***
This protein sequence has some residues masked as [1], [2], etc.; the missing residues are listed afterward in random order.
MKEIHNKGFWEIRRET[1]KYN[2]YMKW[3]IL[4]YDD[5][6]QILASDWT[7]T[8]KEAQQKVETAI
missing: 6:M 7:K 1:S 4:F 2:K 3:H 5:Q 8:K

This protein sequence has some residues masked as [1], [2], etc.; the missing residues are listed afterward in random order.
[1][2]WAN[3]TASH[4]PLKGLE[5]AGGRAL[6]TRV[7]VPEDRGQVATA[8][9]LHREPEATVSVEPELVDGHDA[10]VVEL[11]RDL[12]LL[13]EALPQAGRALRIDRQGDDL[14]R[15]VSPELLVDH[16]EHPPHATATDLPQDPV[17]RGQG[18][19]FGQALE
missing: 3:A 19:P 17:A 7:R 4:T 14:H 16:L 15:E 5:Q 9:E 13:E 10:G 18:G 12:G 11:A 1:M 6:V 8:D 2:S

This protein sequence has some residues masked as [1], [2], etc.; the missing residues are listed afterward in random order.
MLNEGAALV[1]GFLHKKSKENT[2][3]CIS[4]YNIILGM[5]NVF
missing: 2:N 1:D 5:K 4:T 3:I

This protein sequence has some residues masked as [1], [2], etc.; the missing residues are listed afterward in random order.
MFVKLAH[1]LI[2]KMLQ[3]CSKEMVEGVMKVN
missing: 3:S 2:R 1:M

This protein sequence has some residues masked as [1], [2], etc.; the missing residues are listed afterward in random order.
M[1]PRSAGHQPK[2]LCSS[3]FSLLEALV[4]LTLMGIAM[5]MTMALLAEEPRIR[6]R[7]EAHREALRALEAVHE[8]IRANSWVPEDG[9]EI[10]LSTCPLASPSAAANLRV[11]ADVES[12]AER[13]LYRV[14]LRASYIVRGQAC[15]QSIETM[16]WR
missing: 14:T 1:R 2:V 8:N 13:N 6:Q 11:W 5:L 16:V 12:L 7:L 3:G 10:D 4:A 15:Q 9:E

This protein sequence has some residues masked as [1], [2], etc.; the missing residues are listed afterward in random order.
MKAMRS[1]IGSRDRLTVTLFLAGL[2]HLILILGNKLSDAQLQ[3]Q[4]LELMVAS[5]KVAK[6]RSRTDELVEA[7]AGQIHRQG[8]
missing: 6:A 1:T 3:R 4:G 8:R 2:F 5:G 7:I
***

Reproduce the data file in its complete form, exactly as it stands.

This protein sequence has some residues masked as [1], [2], etc.; the missing residues are listed afterward in random order.
MKEIHNKGFWEIRRET[1]KYN[2]YMKW[3]IL[4]YDD[5][6]QILASDWT[7]T[8]KEAQQKVETAI
missing: 6:M 7:K 1:S 4:F 2:K 3:H 5:Q 8:K

This protein sequence has some residues masked as [1], [2], etc.; the missing residues are listed afterward in random order.
[1][2]WAN[3]TASH[4]PLKGLE[5]AGGRAL[6]TRV[7]VPEDRGQVATA[8][9]LHREPEATVSVEPELVDGHDA[10]VVEL[11]RDL[12]LL[13]EALPQAGRALRIDRQGDDL[14]R[15]VSPELLVDH[16]EHPPHATATDLPQDPV[17]RGQG[18][19]FGQALE
missing: 3:A 19:P 17:A 7:R 4:T 14:H 16:L 15:E 5:Q 9:E 13:E 10:G 18:G 12:G 11:A 1:M 6:V 8:D 2:S

This protein sequence has some residues masked as [1], [2], etc.; the missing residues are listed afterward in random order.
MLNEGAALV[1]GFLHKKSKENT[2][3]CIS[4]YNIILGM[5]NVF
missing: 2:N 1:D 5:K 4:T 3:I

This protein sequence has some residues masked as [1], [2], etc.; the missing residues are listed afterward in random order.
MFVKLAH[1]LI[2]KMLQ[3]CSKEMVEGVMKVN
missing: 3:S 2:R 1:M

This protein sequence has some residues masked as [1], [2], etc.; the missing residues are listed afterward in random order.
M[1]PRSAGHQPK[2]LCSS[3]FSLLEALV[4]LTLMGIAM[5]MTMALLAEEPRIR[6]R[7]EAHREALRALEAVHE[8]IRANSWVPEDG[9]EI[10]LSTCPLASPSAAANLRV[11]ADVES[12]AER[13]LYRV[14]LRASYIVRGQAC[15]QSIETM[16]WR
missing: 14:T 1:R 2:V 8:N 13:N 6:Q 11:W 5:L 16:V 12:L 7:L 3:G 10:D 4:A 15:Q 9:E

This protein sequence has some residues masked as [1], [2], etc.; the missing residues are listed afterward in random order.
MKAMRS[1]IGSRDRLTVTLFLAGL[2]HLILILGNKLSDAQLQ[3]Q[4]LELMVAS[5]KVAK[6]RSRTDELVEA[7]AGQIHRQG[8]
missing: 6:A 1:T 3:R 4:G 8:R 2:F 5:G 7:I